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Key Elements of Successful QS Learning Opportunities in Geoscience

The following set of principles is based largely on the summaries of the research on learning which are referenced below.

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1. ACTIVE INVOLVEMENT
The more students are actively engaged with their own learning, the more they learn. Students learn better when they are presented with intrinsically motivating problems and are provided the support and encouragement to discover relevant knowledge about those problems. Well designed group activities require students to develop problem solving strategies, articulate their mathematical ideas in words and in writing and to argue with peers about which strategies to employ.
2. METACOGNITION I: LEARNER INDEPENDENCE AND CHOICE
Metacognition is the act of consciously monitoring one's own learning in order to become aware of how one best acquires knowledge. Individual learning strategies are then developed based on these insights. The research on learning shows that this act of self-reflection is itself a powerful learning tool even when it is not apparent that effective strategies are developed.
3. METACOGNITION II: CONFRONTING MISCONCEPTIONS
New ideas and knowledge are largely constructed out of existing ideas (roughly 80% in most cases). If the existing ideas contain misconceptions, chances are the new knowledge too will be flawed. For this reason students should be urged to consciously identify and confront their own misconceptions. Learning activities should be designed to help identify and correct these misconceptions. For example, students could be asked to make predictions and to compare these to the actual results. By consciously addressing the difference between prediction and reality the learner would have the opportunity to make necessary adjustments to their accumulated understanding.
4. SOCIAL INTERACTION:
Social interaction is a powerful and innate capacity of humans. Our brains are have evolved to master complex ideas and relationships while interacting with others. Student learning is enhanced by tapping into this innate capacity through activities that require students to interact as part of their learning experience.
5. HIGH-CHALLENGE, LOW-THREAT ENVIRONMENTS
The brain has multiple functions. The same organ processes sensory data, produces emotions, and provides cognitive functioning. Emotional well-being is essential to intellectual functioning. Marchese writes: "When humans confront a situation they perceive as threatening, their brain 'downshifts' . . . higher-order cortical functioning is supplanted by the more elemental limbic . . . the emotions come to rule." Learning is enhanced by challenge but inhibited by threat.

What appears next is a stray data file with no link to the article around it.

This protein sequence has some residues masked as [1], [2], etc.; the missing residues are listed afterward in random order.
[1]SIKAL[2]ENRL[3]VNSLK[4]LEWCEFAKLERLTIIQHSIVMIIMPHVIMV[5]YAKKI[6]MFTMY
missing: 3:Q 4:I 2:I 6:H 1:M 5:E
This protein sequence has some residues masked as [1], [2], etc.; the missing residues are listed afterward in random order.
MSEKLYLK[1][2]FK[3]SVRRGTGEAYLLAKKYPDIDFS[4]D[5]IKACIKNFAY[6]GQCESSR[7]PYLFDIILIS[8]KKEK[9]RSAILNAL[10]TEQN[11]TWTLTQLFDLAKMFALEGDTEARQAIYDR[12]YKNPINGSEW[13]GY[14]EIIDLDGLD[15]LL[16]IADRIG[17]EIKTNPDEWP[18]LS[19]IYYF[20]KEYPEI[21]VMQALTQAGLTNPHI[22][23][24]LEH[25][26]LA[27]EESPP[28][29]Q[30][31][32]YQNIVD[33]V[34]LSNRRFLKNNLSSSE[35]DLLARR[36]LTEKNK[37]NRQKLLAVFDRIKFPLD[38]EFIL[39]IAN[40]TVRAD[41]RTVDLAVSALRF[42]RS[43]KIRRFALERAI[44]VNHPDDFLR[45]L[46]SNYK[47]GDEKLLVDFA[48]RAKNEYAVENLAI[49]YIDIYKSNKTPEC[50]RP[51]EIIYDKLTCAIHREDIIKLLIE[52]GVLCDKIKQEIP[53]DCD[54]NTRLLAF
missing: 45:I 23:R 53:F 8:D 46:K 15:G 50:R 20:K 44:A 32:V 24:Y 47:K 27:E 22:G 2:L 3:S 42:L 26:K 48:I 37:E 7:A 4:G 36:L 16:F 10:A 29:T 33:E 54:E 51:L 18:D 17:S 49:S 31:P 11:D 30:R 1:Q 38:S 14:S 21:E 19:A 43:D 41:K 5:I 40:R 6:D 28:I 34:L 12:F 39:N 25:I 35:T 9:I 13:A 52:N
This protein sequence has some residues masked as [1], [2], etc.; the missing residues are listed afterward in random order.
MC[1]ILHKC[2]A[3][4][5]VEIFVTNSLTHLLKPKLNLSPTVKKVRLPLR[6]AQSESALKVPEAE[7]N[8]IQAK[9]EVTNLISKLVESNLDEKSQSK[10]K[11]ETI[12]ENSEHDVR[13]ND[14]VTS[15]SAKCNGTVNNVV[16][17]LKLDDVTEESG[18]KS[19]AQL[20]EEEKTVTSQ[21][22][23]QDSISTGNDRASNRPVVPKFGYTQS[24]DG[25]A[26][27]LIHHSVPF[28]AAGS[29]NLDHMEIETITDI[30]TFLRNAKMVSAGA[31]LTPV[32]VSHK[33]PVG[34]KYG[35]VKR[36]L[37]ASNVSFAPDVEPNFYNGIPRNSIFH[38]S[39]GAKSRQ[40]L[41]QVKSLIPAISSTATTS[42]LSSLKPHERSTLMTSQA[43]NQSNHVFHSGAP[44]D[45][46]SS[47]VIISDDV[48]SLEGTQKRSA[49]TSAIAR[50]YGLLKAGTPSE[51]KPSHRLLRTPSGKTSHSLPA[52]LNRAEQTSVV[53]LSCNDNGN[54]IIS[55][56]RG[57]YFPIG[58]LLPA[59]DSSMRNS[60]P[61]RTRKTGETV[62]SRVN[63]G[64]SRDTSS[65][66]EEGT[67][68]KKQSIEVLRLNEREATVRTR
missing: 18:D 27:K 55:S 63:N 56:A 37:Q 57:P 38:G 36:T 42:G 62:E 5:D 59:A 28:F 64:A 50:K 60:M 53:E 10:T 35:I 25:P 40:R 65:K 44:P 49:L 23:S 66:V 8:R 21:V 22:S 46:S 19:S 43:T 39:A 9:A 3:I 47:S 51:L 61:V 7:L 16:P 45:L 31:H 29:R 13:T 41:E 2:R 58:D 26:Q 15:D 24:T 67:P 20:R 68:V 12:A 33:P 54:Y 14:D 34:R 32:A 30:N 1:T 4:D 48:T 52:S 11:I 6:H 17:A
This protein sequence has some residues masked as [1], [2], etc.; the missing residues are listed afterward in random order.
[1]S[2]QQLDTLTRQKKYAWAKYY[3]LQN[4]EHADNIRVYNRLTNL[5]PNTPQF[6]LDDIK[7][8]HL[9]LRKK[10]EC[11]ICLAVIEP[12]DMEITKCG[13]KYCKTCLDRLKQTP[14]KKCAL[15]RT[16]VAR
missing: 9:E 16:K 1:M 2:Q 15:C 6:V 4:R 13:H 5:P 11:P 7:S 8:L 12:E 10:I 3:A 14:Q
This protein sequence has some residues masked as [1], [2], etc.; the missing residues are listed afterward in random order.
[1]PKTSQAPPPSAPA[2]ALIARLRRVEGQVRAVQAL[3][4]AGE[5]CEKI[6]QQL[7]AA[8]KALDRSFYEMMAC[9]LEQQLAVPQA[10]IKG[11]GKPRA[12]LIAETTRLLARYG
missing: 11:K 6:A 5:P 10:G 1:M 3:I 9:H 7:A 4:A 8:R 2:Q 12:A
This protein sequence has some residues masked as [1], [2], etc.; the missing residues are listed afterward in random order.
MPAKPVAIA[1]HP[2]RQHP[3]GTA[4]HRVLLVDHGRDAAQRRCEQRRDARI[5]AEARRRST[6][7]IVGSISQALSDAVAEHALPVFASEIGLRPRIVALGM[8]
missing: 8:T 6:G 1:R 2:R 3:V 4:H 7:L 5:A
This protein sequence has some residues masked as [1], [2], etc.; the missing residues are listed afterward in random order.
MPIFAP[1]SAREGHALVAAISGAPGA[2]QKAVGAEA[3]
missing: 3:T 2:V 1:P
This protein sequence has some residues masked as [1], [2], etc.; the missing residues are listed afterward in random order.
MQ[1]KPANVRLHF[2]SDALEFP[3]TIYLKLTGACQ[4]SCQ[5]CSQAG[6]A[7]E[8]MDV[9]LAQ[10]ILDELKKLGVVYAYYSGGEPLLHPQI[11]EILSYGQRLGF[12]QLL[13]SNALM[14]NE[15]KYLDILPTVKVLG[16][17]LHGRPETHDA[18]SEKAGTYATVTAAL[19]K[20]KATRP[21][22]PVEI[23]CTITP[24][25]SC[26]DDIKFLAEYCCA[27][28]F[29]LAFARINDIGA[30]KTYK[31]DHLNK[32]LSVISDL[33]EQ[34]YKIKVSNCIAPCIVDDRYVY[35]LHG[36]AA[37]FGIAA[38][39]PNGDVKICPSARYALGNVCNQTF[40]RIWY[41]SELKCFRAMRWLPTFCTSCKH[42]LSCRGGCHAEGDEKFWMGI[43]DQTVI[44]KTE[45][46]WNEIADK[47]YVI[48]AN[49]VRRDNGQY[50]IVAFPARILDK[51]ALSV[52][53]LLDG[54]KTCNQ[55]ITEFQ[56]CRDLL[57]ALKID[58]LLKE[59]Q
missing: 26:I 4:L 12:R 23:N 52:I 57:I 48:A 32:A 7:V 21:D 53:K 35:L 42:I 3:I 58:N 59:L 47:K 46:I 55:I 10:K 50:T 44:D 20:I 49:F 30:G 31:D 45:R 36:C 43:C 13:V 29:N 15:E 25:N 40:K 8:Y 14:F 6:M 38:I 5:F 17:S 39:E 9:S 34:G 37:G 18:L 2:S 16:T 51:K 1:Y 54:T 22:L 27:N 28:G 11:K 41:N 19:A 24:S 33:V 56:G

6. TIMELY, USABLE FEEDBACK WITH OCCASIONS FOR REFLECTION
Student learning is improved when students are required to express ideas and get timely feedback on them. Students must have time to reflect on the critiques they receive, make adjustments, and try again.
7. APPROPRIATE USE OF TECHNOLOGY
Calculators and computers should be used to help students visualize and explore data and relationships, not just to follow algorithms to predetermined ends. Computer-based instruction appears to help students learn by providing a tool to explore different ways to represent the same information.
8. PRACTICE AND REINFORCEMENT
Garfield writes: "Students ... learn better if they have experience applying ideas in new situations. If they practice only calculating answers to familiar, well-defined problems, then that is all they are likely to learn. Students cannot learn to think critically, analyze information, communicate ideas, make arguments, tackle novel situations, unless they are permitted and encouraged to do those things over and over in many contexts. Merely repeating and reviewing tasks is unlikely to lead to improved skills or deeper understanding."

References

Theodore J. Marchese, (2002). The New Conversations About Learning: Insights From Neuroscience and Anthropology, Cognitive Science and Workplace Studies, http://www.newhorizons.org/lifelong/higher_ed/marchese.htm

Joan Garfield, (1992). Principles of Learning Statistics, http://www.dartmouth.edu/~chance/teaching_aids/books_articles/isi/section3_7.html (more info)

David L. Potter, (1998) Powerful Partnerships: A Shared Responsibility for Learning, http://www.myacpa.org/pub/documents/taskforce.pdf

NRC, 2000 , How People Learn: Brain, Mind, Experience, and School